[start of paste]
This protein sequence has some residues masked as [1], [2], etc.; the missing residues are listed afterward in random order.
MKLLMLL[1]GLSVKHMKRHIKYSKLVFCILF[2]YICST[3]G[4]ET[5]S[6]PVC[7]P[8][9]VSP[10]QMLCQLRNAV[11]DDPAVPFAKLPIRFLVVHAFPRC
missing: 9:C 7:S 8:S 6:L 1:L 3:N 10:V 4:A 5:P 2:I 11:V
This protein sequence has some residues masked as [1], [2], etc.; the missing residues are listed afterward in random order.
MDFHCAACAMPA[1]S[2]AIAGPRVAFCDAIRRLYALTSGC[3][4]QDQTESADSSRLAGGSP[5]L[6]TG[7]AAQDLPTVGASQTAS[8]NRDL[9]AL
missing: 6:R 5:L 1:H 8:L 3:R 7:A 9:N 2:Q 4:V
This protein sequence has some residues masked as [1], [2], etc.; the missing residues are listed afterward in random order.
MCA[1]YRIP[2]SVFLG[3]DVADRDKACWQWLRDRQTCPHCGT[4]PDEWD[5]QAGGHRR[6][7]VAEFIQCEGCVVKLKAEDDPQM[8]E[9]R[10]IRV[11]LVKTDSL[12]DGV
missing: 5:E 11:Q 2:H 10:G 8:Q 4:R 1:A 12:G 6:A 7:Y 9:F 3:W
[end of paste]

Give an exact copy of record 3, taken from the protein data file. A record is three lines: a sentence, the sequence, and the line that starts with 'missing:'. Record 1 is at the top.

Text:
This protein sequence has some residues masked as [1], [2], etc.; the missing residues are listed afterward in random order.
MCA[1]YRIP[2]SVFLG[3]DVADRDKACWQWLRDRQTCPHCGT[4]PDEWD[5]QAGGHRR[6][7]VAEFIQCEGCVVKLKAEDDPQM[8]E[9]R[10]IRV[11]LVKTDSL[12]DGV
missing: 5:E 11:Q 2:H 10:G 8:Q 4:R 1:A 12:G 6:A 7:Y 9:F 3:W